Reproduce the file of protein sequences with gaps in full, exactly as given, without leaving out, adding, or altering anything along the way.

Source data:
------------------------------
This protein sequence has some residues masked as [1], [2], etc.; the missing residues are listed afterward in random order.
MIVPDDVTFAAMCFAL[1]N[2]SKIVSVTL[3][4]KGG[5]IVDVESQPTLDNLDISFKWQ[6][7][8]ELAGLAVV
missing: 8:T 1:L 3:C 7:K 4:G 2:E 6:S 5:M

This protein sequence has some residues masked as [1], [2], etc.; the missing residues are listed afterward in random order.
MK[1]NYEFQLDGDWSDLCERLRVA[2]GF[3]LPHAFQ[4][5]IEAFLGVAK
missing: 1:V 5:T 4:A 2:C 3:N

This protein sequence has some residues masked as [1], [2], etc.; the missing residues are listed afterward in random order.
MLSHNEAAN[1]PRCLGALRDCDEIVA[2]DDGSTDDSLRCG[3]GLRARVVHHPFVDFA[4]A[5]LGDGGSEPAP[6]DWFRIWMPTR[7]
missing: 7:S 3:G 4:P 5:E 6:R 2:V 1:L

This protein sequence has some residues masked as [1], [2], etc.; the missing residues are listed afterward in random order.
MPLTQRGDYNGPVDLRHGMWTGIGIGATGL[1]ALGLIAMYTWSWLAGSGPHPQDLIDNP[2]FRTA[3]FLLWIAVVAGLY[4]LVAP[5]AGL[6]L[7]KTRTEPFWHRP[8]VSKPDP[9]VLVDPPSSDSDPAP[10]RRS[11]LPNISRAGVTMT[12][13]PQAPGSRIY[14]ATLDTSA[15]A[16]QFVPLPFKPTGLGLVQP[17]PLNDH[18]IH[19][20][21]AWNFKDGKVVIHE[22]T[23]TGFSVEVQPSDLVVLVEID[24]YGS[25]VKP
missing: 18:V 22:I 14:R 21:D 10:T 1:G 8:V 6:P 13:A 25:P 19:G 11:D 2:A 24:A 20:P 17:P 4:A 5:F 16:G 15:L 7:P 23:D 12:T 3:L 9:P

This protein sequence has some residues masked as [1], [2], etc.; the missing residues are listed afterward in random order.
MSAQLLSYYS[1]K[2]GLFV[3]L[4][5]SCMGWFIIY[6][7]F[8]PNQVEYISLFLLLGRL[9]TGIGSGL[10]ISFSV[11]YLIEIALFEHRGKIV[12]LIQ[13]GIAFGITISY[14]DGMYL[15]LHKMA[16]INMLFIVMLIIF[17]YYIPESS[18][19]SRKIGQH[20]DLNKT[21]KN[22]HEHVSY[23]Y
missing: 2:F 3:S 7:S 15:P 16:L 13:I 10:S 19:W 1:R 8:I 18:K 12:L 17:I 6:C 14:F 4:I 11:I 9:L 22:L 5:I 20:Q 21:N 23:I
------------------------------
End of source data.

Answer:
This protein sequence has some residues masked as [1], [2], etc.; the missing residues are listed afterward in random order.
MIVPDDVTFAAMCFAL[1]N[2]SKIVSVTL[3][4]KGG[5]IVDVESQPTLDNLDISFKWQ[6][7][8]ELAGLAVV
missing: 8:T 1:L 3:C 7:K 4:G 2:E 6:S 5:M

This protein sequence has some residues masked as [1], [2], etc.; the missing residues are listed afterward in random order.
MK[1]NYEFQLDGDWSDLCERLRVA[2]GF[3]LPHAFQ[4][5]IEAFLGVAK
missing: 1:V 5:T 4:A 2:C 3:N

This protein sequence has some residues masked as [1], [2], etc.; the missing residues are listed afterward in random order.
MLSHNEAAN[1]PRCLGALRDCDEIVA[2]DDGSTDDSLRCG[3]GLRARVVHHPFVDFA[4]A[5]LGDGGSEPAP[6]DWFRIWMPTR[7]
missing: 7:S 3:G 4:P 5:E 6:R 2:V 1:L

This protein sequence has some residues masked as [1], [2], etc.; the missing residues are listed afterward in random order.
MPLTQRGDYNGPVDLRHGMWTGIGIGATGL[1]ALGLIAMYTWSWLAGSGPHPQDLIDNP[2]FRTA[3]FLLWIAVVAGLY[4]LVAP[5]AGL[6]L[7]KTRTEPFWHRP[8]VSKPDP[9]VLVDPPSSDSDPAP[10]RRS[11]LPNISRAGVTMT[12][13]PQAPGSRIY[14]ATLDTSA[15]A[16]QFVPLPFKPTGLGLVQP[17]PLNDH[18]IH[19][20][21]AWNFKDGKVVIHE[22]T[23]TGFSVEVQPSDLVVLVEID[24]YGS[25]VKP
missing: 18:V 22:I 14:R 21:D 10:T 1:G 8:V 6:P 13:A 25:P 19:G 11:D 2:A 24:A 20:P 17:P 4:A 5:F 16:G 15:L 7:P 23:D 12:T 3:L 9:P

This protein sequence has some residues masked as [1], [2], etc.; the missing residues are listed afterward in random order.
MSAQLLSYYS[1]K[2]GLFV[3]L[4][5]SCMGWFIIY[6][7]F[8]PNQVEYISLFLLLGRL[9]TGIGSGL[10]ISFSV[11]YLIEIALFEHRGKIV[12]LIQ[13]GIAFGITISY[14]DGMYL[15]LHKMA[16]INMLFIVMLIIF[17]YYIPESS[18][19]SRKIGQH[20]DLNKT[21]KN[22]HEHVSY[23]Y
missing: 2:F 3:S 7:S 15:P 16:L 13:I 10:S 19:W 1:R 8:I 18:K 12:L 17:I 6:C 14:F 4:I 11:I 9:L 22:L 5:I 20:Q 21:N 23:I